Why enter into a sub-license agreement with a foreign publisher?

This week, I asked our Senior Advisor and Founder of the Agency, Mr. Claude Choquette an important question. When and to what extent is it beneficial for publishers to enter into a sub-license agreement with a foreign publisher of the same language? Here is his advice….

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There has always been big players in New York, London, Paris, Madrid or Barcelona who have tried to obtain world rights for the original titles in their language. They distribute and sell their books in their own markets, either directly or via wholesalers to whom they give a discount of around 55%. Most of these publishing houses distribute their books in external markets via affiliated local wholesalers.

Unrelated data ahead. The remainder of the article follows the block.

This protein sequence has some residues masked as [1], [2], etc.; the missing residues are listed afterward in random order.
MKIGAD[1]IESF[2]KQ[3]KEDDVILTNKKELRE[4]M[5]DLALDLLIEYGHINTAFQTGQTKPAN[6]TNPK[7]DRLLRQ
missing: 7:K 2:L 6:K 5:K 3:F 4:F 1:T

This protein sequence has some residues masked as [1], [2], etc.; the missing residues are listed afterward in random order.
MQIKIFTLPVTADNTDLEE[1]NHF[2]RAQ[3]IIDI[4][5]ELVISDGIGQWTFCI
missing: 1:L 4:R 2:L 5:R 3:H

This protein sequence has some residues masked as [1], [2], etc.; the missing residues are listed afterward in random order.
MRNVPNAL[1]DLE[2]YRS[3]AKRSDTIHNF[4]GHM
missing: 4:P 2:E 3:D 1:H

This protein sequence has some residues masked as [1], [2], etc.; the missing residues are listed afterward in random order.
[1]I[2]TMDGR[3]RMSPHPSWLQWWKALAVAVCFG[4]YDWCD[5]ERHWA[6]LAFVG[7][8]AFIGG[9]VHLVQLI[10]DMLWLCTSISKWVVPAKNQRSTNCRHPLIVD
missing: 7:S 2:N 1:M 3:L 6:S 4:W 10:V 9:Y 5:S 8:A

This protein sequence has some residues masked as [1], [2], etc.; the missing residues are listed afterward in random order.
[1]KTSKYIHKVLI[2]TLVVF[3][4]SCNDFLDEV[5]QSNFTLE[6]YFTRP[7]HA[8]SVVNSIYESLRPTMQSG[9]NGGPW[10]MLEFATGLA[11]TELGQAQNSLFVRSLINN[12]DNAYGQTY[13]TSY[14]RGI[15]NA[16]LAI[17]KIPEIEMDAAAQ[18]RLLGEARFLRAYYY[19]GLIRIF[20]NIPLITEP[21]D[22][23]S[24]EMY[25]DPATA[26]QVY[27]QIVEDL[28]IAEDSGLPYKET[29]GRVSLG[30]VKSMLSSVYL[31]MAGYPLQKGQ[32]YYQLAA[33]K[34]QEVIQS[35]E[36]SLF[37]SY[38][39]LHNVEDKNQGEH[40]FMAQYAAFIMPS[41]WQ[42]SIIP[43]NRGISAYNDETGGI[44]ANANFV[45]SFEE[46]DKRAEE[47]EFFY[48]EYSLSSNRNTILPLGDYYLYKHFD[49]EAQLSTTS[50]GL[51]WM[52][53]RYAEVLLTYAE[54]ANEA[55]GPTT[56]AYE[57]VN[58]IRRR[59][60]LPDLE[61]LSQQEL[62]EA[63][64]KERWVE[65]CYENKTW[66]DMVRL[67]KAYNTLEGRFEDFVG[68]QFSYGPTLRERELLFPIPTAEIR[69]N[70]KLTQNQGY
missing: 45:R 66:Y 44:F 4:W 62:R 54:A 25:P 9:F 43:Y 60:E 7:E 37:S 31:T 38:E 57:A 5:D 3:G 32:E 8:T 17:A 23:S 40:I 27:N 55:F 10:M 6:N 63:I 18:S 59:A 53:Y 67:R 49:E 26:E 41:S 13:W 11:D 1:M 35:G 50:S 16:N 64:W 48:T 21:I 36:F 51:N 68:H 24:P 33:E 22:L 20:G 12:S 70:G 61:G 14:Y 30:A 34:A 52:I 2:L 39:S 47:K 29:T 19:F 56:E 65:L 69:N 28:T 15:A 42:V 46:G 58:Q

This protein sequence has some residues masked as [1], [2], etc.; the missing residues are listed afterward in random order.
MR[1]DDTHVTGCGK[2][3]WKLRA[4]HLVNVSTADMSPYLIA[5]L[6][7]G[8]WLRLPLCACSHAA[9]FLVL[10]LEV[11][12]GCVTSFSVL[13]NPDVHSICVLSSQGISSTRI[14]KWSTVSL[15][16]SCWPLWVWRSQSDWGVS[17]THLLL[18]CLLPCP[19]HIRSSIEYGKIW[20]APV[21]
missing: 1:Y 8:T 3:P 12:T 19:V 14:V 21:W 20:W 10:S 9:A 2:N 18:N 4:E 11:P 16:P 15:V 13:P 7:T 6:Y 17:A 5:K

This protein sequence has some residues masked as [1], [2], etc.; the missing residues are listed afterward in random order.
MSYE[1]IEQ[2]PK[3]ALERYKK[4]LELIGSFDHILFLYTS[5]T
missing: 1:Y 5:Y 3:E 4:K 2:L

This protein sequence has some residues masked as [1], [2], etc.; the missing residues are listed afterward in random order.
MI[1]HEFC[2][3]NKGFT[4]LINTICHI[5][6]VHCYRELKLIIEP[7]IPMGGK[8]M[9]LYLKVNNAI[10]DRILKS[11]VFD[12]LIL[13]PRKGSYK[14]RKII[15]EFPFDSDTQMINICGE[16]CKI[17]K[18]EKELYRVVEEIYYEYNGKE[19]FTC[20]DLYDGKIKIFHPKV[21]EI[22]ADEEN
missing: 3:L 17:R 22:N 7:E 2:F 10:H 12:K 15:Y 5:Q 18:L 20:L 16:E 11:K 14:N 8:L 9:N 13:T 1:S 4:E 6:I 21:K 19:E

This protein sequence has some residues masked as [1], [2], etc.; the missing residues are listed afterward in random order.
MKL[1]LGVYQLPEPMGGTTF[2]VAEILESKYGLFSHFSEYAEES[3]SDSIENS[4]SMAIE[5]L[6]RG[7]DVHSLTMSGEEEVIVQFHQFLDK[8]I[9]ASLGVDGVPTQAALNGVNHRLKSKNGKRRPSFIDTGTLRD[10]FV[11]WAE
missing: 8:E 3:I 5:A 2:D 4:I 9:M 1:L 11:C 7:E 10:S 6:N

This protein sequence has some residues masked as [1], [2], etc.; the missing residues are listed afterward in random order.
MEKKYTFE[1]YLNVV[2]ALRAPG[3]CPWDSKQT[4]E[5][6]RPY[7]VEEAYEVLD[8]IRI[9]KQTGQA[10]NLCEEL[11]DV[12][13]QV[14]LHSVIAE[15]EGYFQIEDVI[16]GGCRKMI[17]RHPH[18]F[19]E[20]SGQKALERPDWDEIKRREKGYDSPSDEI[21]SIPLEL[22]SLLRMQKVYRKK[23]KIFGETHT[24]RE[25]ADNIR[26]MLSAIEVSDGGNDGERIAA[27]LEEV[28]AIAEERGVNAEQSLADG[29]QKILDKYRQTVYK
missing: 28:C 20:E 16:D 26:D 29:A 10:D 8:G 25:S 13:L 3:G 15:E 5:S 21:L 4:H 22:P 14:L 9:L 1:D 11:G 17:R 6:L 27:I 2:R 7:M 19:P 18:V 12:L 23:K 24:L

In general, independent publishers have distribution agreements with local wholesale importers to whom they offer even greater discounts to cover transport costs. However, it nearly always works out better for these independent publishers to enter into sub-license agreements with local publishers in foreign territories. As such, they don’t have to invest in foreign stock and pay transport costs.

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If they enter into a sub-license agreement, they usually retain half of the royalties earned on sales abroad and the whole of the amounts payable for the signature of the sub-licence, a per page offset fee and/or a contribution to the plant cost ( the cost of the book’s development). These amounts paid do not involve any risk or investment and constitute a straight bottom-line profit for the original publisher.

On the other hand, local distributors don’t appreciate it when publishers decide to withdraw their best-selling titles in order to enter into a sub-license agreement with a local publisher. To prevent this from happening they often require exclusivity on the publisher’s catalogue. For independent publishers, export sales are rarely profitable, but desired by authors who still want their books to be available overseas.

 

(Translated from French by Claire Nicole)